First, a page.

Exercises Breathing

This is a subject very dear to my heart.  Having made a few lifestyle changes and seen a dramatic improvement in my own health I have to saying finding exercises for breathing was one of the best things I’ve done.  When Nicole sent me this article I wanted to try and make sure as many people found it as possible as I truly believe with the right exercises breathing patterns can be changed making tremendous differences to many health issues.

A Breathe of Fresh Air

Most of us have poor breathing habits – no wonder we feel tired & anxious!

Writes Nicole Stone Yoga Teacher  from Yoga Breaks in Spain

Breathing like swallowing is an unconscious action; something we do without thinking. It s not until we have something like a heavy cold that we actually notice that we re struggling to cope with simple tasks like climbing the stairs.

The lungs are capable of holding 5 litres of breath but most of us only breathe in the upper chest otherwise known as shallow breathing. Shallow breathing means that we are not getting adequate oxygen intake nor are we fully exhaling carbon dioxide (CO2) – a waste gas generated within the body that needs to expelled.

High levels of CO2 can deplete the body of energy; you feel tired lethargic and anxious and yet a few minutes of yoga breathing instantly restores the body s natural state of well being making us feel more energised calm and clear of mind.

Could you improve your breathing?

The following are signs of in-efficient breathing your body could do with a higher intake of oxygen to ensure it functions at its optimum. Sit comfortably & let your body establish a regular breathing pattern then analyse how you “normally” breathe:

1. Upper-Chest Breathing. Begin by placing one hand on your upper chest and the other on your abdomen. Breathe normally for at least 30 seconds. If the hand on your chest moves as you breathe but the one on the abdomen does not you’re definitely a upper chest breather a sign that you could be breathing inefficiently.

2. Shallow Breathing. Place your hands lightly – around your lower ribs & breathe normally for at least 30 seconds. You should feel an effortless expansion of the lower ribs on the breath in and a slow recoil of the ribs on the out breath. If your ribs remain motionless your breathing is too shallow even if your belly moves.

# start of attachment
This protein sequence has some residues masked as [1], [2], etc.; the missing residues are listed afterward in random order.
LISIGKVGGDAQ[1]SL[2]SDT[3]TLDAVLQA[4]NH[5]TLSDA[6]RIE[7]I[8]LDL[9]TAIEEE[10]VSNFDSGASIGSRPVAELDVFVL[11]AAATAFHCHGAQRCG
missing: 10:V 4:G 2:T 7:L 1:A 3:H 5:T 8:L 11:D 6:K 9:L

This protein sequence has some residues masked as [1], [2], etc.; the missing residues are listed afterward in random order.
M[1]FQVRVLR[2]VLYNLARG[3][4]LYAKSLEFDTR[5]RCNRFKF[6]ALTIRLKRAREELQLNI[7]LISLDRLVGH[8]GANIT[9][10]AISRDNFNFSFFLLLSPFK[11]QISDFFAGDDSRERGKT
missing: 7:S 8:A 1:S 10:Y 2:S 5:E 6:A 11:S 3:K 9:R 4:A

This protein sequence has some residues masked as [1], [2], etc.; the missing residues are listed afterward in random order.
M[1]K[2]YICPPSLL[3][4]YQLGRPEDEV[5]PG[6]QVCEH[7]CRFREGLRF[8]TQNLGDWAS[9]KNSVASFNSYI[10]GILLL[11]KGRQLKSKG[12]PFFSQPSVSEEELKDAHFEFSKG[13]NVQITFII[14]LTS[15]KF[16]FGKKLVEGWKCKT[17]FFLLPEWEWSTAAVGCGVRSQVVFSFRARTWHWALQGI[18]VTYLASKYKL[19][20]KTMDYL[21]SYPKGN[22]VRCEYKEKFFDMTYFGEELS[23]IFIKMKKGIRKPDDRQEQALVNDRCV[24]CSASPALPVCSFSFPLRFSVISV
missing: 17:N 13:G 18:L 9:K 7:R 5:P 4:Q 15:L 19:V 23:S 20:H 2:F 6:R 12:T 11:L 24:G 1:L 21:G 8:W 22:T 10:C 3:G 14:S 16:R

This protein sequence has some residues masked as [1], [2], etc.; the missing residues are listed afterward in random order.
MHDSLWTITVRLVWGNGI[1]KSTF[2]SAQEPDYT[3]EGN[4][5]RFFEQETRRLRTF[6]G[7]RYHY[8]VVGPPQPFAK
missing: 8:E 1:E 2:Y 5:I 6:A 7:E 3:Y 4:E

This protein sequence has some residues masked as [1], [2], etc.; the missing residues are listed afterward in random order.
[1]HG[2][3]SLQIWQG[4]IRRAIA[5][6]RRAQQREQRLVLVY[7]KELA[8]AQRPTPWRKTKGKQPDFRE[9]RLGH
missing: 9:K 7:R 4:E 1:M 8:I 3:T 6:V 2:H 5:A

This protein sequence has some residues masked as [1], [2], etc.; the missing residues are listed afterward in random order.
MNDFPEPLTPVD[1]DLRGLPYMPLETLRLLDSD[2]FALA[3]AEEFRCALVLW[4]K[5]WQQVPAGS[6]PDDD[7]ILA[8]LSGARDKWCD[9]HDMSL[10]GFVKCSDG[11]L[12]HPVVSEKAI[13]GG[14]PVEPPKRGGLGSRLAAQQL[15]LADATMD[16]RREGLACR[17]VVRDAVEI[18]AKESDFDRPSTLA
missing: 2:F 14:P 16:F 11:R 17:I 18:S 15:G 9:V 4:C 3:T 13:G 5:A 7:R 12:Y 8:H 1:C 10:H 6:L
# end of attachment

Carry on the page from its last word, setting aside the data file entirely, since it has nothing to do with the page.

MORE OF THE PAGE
3. Over-breathing – count the length of your exhalation and compare it to the length of the inhalation. The exhalation should be slightly longer. If your inhalation is longer it is likely you are not exhaling sufficient levels of CO2. If your exhalation is longer it is likely you are not inhaling sufficient levels of oxygen.

As a second test try to shorten your inhalation. If that causes distress you are probably an overbreather. Because it is easy to manipulate the outcome of these two tests you may want someone else to count for you at a time when you are not paying attention to your breath.

4. Breath Holding
holding the breath after inhaling may be the most common poor breathing habit. A breath-holder usually feels a “catch” at the end of the inhalation. This is particularly noticeable during exercise. You can change this by consciously relaxing your abdomen just as an inhalation ends.

Yoga teaches you how to breathe correctly again

A yoga teacher has been taught how to instruct something called Pranayama breathing exercises. A good teacher will teach you how to breathe correctly and incorporate the breath as you move in and out of simple poses. It won t be long before you feel the flow of oxygen move through your body generating a fantastic feeling of internal energy and strength.

When you breathe correctly it s almost as if a light has been switched on inside your body – you ve found the the secret of vitality!

 Nicole Stone Yoga Classes Calpe & Moraira tel. 620 147 089